“For a ceramic artist, form is a vessel for the spirit. Fire – volatile and sacred in many cultures – is the alchemy that brings it alive. The artist’s intentions, finger marks, and dreams all ignite in the kiln. When we invite hand-made art into our everyday lives – in our morning coffee, our afternoon tea with friends – we find the stillness and beauty of the present moment: meditative, ritualistic, reverential, and sacred.” – Ming Yuen-Schat
On September 8th, at 2 pm, we are reading and drinking from an art exhibit – Chalice – which includes 100 porcelain and celadon vessels of different shapes and sizes. Pick your favorite right off its velvet pad, turn it in your hands, have a cup of tea. Sit back and listen to readings from Ed Lin, Anelise Chen and me as we reflect on sacredness and spirituality in our society.
While you are there, visit 50 artists’ studios as part of the Brooklyn Museum’s Go Project. Preview the Asian American Arts Alliance’s Locating the Sacred Festival. For the full day’s program at the NARS studios in Brooklyn, check out this flyer.
The New York Art Residency & Studios (NARS)Foundation
88 35th Street, Brooklyn, NY, 3rd Floor
(Take the D, N, R to 36th St.)
For further information, please contact email@example.com or 718-768-2765.
I love this idea. And this wonderful festival has already begun. I will be reading and having a conversation about Country and Conflict tomorrow afternoon. Join us. The full schedule is here.
We talked about reinvention, and revision. About a different ending, and about how sometimes, when you don’t know who this voice in your head is, all you have to do is ask. We discussed picking a cold place for a story, going to Paris, and passing: passing up, passing for, passing through. We did some math: What is love plus freedom in your book, and what does love minus freedom equal?
We had a wonderful day in Baltimore, Bernice McFadden, Jacqueline Luckett, Leila Cobo, Linda Duggins and I. It was an encounter made possible in part by Joy Bramble, publisher of the Baltimore Times whose earlier chance encounter with Linda Duggins began with “My feet were killing me…”. Many thanks to the Enoch Pratt Library, Judy Cooper, and everyone who supported the event, who came, who asked questions.
At one point, an audience member got up and gave us an amazing gift. She had read every book, and she told us what she learned from each one and the reasons why she will never be the same person as she was before she read them. Thank you, Ella Curry, for your words.
Love plus freedom: math I never had to do in school.
What does love plus freedom mean to you?
The DC Examiner wraps up a series on all the International Women’s History Month panelists today with a short article on me. If you can’t make it, check out the series to see what you are missing. Thank you, Wendy Coakley-Thompson!
Rizzuto is passionate about the power and cultural significance of storytelling in general and women’s stories in particular. “Storytelling – as humans but especially as women – is our way to build consensus and community, and the more truthful we are when we stand up and say ‘This is who I am, this is what I believe, or what I did,’ the stronger and more beautiful that community will be,” she declares.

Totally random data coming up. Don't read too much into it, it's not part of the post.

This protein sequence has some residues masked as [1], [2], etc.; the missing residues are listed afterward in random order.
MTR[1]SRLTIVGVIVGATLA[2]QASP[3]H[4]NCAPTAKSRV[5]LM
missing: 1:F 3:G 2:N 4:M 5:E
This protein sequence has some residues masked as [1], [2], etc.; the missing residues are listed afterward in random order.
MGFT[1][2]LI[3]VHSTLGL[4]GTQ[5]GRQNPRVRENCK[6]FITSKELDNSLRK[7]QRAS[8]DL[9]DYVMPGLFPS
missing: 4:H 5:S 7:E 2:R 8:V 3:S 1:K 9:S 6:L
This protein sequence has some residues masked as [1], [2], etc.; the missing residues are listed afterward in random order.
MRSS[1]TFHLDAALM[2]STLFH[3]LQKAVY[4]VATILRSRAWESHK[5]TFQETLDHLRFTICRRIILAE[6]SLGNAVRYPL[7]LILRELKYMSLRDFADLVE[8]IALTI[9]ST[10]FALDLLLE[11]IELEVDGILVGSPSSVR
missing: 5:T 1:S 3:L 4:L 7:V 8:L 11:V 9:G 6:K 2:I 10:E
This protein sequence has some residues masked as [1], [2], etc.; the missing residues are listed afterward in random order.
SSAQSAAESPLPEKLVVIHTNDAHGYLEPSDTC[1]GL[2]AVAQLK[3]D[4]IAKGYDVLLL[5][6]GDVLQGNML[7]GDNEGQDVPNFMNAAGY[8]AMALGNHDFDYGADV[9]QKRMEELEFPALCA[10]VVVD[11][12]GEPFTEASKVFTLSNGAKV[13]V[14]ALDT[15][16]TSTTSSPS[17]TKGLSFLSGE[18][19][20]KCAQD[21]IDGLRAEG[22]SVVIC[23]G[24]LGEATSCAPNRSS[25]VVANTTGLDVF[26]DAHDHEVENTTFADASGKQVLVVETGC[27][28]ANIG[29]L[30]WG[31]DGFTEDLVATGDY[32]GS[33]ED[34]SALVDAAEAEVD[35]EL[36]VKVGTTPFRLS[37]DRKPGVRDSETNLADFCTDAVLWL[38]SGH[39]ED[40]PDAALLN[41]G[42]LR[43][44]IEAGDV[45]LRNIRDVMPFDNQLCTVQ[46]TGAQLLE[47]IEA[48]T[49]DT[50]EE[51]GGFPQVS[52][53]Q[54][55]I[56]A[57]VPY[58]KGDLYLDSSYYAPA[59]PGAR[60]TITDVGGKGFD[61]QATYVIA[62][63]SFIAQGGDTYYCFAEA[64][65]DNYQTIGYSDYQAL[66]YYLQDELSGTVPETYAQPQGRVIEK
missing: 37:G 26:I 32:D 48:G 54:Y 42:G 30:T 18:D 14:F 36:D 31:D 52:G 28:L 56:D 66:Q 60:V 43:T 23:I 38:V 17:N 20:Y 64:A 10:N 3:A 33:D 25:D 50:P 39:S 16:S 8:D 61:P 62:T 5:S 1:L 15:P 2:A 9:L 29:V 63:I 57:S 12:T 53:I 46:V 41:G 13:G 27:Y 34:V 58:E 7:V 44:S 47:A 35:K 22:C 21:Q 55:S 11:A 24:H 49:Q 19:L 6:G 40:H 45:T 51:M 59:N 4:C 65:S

Continue reading on Examiner.com Rahna Reiko Rizzuto prescribes storytelling as an antidote to historical silence – Washington DC Publishing Industry | Examiner.com
Looking forward to talking about women’s history this Saturday – the history of family, love, loss, death, community, and not the machinations of conquering countries.
For more information, here’s a lovely preview in the Baltimore Times.
“Hiroshima in the Morning” forces the reader to contemplate memory, history and personal truth. Rizzuto says she hopes it encourages readers to discover, “What’s important to you, so you can stand on the mountain top and you can say what happened. This is my story.”
And a link to the topic and the amazing writers who will be joining the panel with me. See you here:
March 10, 2012:
International Literary Festival
1:00 pm until 4:00 pm.
Enoch Pratt Free Library
400 Cathedral Street
At our last residency for the Goddard MFA in Creative Writing in Vermont, we had three amazing and successful alumni return to talk to our current students. Mary Johnson, author of An Unquenchable Thirst: Following Mother Teresa in Search of Love, Service, and an Authentic Life, spoke with Kenny Fries and me about the pitfalls and pleasures of crafting a resonant, universal story from our daily “here’s what happened next” life. We spoke for over a hour, and I am pleased to be able to share it with you here.
Here’s a sample from the beginning:
My question (one of many!) to Mary: “There are those things we are afraid of…that we don’t want to relive. Could you talk about what you left out of your memoir, and why, and how you got what you did onto the page?”
Mary: “Fear was a big thing for me…putting it down on the page for anybody to see was really scary. Kenny was my advisor for my first two semesters at Goddard. I had written a few things… During one particular packet, I started to write the sex stuff. And it was really hard for me. I wrote this piece and I sent it off, and when I came back from the post office, I wrote Kenny an email and said, ‘I just sent my packet to you, please don’t open it. I will send you another one.’ And he wrote me back and said, ‘Oh! So at last you have finally written something worthwhile!’”
2012.01.11 Transformation From Personal Experience to Published Memoir from Goddard College on Vimeo.